Gross Domestic Product for the U.S. Virgin Islands, 2020
Gross Domestic Product by Industry and Compensation by Industry, 2019
Real gross domestic product (GDP) for the U.S. Virgin Islands (USVI) decreased 2.2 percent in 2020 after increasing 2.8 percent in 2019 (table 1.3), according to statistics released today by the U.S. Bureau of Economic Analysis (BEA). These statistics were developed under the Statistical Improvement Program funded by the Office of Insular Affairs (OIA) of the U.S. Department of the Interior.
GDP for 2020
The decrease in real GDP reflected decreases in exports of services, private fixed investment, personal consumption expenditures, and government spending (table 1.4). These decreases were partly offset by an increase in private inventory investment. Imports, a subtraction item in the calculation of GDP, declined.
The USVI economy was substantially affected by the COVID-19 pandemic due to its effects on spending by consumers, visitors, businesses, and governments. The U.S. government passed several laws to support and sustain businesses and individuals through the pandemic. Expenditures funded by the various federal grants and transfer payments are reflected in the GDP estimates. However, the full effects of the pandemic cannot be quantified in the GDP statistics for the USVI because the impacts are generally embedded in source data and cannot be separately identified.
Exports of services, which consists primarily of spending by visitors, decreased 43.5 percent (table 1.3). Total visitor arrivals declined 58.5 percent, according to statistics from the USVI government, reflecting the effects of the COVID-19 pandemic.
Private fixed investment decreased 27.7 percent, reflecting declines in business spending on construction and equipment. Despite this decline, private-sector investment spending remained at an elevated level (table 1.2), supported by capital improvement projects ongoing in 2020 to resume oil refinery operations on St. Croix.
Personal consumption expenditures decreased 5.0 percent, reflecting declines in spending on goods, such as motor vehicles and household appliances, and services, as nonessential businesses throughout the territory were subject to mandatory reductions in operations due to the COVID-19 pandemic.
Government spending decreased 4.0 percent, reflecting a decrease in territorial government spending that was partly offset by an increase in federal government spending. Territorial government spending decreased 7.2 percent, reflecting a continued decline in disaster response and recovery activities following the 2017 hurricanes. Although spending in 2020 was supported by Coronavirus Relief Fund payments, prior year spending was elevated by expenditures funded by federal disaster grants.
The declines in the components above were partly offset by an increase in private inventory investment, reflecting an increase in crude oil and other petroleum products imported and stored in the islands.
Imports decreased 10.6 percent, reflecting declines in imports of goods including consumer goods and equipment and in imports of services.
GDP by industry and compensation by industry for 2019
In 2019, GDP increased 2.8 percent. The newly available GDP by industry data, which are released on a 1-year lag, reveal that both the private sector and government sector contributed to growth in real GDP in 2019 (table 2.5).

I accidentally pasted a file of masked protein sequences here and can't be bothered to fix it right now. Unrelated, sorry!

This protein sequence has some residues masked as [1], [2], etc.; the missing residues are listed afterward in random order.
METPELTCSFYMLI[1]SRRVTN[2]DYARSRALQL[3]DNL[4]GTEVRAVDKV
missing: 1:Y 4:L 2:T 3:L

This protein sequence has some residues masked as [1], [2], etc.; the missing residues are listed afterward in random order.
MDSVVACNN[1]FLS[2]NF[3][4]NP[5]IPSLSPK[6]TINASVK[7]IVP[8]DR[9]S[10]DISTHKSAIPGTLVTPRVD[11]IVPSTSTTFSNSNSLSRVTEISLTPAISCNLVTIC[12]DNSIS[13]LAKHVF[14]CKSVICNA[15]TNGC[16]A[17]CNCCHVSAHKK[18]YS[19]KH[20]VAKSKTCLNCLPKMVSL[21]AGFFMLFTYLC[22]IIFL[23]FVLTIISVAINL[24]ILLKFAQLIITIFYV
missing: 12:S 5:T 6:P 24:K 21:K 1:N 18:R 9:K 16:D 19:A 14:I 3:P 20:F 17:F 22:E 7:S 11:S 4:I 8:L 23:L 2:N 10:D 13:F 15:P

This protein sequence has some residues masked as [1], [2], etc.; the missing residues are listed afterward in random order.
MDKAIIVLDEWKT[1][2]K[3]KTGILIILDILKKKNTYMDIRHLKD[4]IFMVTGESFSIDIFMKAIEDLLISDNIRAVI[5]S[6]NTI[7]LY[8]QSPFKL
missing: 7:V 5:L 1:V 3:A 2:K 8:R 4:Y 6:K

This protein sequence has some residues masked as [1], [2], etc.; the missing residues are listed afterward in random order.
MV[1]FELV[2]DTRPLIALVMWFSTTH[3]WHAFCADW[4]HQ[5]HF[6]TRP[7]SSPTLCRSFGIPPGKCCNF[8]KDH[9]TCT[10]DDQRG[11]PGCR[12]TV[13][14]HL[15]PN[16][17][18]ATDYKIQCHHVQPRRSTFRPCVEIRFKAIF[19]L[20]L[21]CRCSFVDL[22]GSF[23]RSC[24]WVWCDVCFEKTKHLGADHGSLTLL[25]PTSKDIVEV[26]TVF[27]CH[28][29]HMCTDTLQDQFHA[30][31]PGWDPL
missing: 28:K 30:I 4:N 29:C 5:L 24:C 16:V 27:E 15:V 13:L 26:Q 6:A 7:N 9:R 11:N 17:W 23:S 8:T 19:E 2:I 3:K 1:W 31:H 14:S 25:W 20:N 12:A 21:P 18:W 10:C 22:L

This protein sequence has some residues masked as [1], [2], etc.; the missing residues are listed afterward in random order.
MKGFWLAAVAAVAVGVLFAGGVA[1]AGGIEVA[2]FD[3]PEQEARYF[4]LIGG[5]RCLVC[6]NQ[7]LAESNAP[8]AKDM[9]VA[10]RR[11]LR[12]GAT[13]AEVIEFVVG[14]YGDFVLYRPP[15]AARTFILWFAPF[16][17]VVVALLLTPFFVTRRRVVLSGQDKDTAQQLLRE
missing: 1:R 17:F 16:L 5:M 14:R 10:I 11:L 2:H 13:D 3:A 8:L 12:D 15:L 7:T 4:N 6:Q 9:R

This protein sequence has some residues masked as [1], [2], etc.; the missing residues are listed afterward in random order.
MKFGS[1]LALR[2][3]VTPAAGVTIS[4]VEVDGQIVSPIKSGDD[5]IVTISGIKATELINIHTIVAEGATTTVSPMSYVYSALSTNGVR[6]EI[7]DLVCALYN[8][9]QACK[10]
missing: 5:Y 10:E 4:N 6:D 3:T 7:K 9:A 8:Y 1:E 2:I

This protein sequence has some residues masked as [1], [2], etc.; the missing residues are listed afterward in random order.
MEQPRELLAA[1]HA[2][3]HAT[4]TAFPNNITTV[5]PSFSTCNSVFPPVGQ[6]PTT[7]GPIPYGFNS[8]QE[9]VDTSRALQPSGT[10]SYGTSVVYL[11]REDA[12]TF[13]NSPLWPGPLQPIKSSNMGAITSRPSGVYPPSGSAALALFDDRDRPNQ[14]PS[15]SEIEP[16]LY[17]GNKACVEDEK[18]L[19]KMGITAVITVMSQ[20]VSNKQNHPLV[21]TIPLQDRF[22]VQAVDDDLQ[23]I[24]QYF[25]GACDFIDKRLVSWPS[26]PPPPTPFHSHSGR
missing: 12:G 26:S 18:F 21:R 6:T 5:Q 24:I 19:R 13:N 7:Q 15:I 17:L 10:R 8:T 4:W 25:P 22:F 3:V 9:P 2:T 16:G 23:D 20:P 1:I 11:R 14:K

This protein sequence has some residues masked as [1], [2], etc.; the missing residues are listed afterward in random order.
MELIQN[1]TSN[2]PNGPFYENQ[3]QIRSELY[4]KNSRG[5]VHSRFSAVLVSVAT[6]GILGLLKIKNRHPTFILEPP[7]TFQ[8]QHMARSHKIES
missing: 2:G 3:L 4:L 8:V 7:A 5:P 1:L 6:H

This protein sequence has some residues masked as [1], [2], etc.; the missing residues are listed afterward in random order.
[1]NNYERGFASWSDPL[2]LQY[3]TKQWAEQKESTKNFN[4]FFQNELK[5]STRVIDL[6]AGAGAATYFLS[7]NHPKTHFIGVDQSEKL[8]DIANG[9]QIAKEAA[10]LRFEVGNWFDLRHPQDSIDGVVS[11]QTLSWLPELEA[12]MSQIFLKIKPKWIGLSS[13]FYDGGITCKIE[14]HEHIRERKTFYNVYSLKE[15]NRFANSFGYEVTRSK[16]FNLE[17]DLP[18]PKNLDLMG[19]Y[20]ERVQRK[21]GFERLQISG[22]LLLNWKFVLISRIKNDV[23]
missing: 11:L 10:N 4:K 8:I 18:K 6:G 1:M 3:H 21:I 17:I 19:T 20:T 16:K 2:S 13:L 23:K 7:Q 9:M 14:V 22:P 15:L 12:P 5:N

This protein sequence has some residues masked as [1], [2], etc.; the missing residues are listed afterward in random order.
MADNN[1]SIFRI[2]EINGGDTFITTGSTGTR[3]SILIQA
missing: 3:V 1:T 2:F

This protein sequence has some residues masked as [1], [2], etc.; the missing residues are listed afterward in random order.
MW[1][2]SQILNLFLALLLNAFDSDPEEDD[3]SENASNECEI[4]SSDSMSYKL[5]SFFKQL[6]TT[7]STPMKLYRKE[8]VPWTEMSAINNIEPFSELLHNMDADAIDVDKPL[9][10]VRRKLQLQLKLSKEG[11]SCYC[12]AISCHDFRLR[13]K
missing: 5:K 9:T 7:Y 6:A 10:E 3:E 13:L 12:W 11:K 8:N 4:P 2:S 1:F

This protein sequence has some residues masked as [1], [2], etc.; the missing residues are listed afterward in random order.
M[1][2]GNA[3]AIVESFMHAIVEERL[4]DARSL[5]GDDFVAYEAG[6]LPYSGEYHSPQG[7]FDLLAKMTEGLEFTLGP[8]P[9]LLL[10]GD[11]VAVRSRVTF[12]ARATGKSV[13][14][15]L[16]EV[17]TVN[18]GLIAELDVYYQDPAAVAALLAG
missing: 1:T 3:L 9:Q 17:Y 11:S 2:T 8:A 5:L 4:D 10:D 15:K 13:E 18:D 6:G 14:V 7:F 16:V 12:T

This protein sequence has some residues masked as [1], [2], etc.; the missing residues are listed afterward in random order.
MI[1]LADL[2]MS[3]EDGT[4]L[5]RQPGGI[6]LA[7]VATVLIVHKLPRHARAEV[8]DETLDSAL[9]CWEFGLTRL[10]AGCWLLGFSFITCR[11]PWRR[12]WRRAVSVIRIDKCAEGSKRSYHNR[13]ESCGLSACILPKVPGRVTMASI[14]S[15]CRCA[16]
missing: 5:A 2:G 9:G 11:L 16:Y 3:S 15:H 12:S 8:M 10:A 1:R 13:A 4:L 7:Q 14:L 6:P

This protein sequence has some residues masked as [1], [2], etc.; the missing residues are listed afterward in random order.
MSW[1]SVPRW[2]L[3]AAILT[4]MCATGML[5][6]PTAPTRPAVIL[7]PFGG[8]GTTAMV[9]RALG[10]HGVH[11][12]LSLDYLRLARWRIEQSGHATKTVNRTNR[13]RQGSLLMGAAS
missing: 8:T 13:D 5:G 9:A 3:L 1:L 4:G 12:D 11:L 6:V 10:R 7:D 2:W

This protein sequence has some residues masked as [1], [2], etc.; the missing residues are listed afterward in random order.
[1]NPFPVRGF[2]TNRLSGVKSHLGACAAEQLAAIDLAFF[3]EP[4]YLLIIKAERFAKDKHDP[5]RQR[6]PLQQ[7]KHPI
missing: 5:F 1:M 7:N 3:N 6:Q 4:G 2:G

Growth in the private sector was widespread; the largest increase was in accommodation and food services, which increased 14.4 percent, reflecting growth in visitor spending (table 2.4). Goods-producing industries increased 5.5 percent, reflecting an increase in construction activity, including construction related to the restart of the oil refinery on St. Croix.
The government sector increased 2.5 percent, primarily reflecting increases in compensation for both federal and territorial government employees.
Total compensation increased in 2019, reflecting growth in all industries shown (table 2.6). The largest contributor was goods-producing industries, which includes the construction industry.
The accompanying news release tables present estimates for GDP and its major components, GDP by industry, compensation by industry, and estimates of gross domestic income.
Due to lags in the availability of source data, in particular for territorial government spending and territorial government sales to the household sector, the estimates presented in the news release are preliminary for 2020. As of February 2022, most of the USVI government's fiscal year 2020 audited financial statements were unavailable. In place of these financial statements, BEA used information from a variety of alternate data sources, including budget documents, unaudited operating statements, reports on federal grant expenditures, and the USVI government's Open Finance database, which includes checkbook-level spending by the primary government.
Estimates for 2018 and 2019 that were released on May 26, 2021, have been revised to incorporate updates to source data, including the following:
- Newly available audited financial statements for the Government of USVI and its independent agencies and
- Revised data on shipments from the U.S. Census Bureau's International Trade in Goods and Services (FT-900) report.
The revised estimates exhibit a pattern of inflation-adjusted GDP growth similar to the previously published estimates (table 1.7).
For more information on data sources underlying these estimates, see "Summary of Methodologies: Gross Domestic Product for American Samoa, the Commonwealth of the Northern Mariana Islands, Guam, and the U.S. Virgin Islands."
Next release: First Quarter 2023
Gross Domestic Product for the U.S. Virgin Islands, 2021
U.S. Virgin Islands GDP by Industry and Compensation by Industry, 2020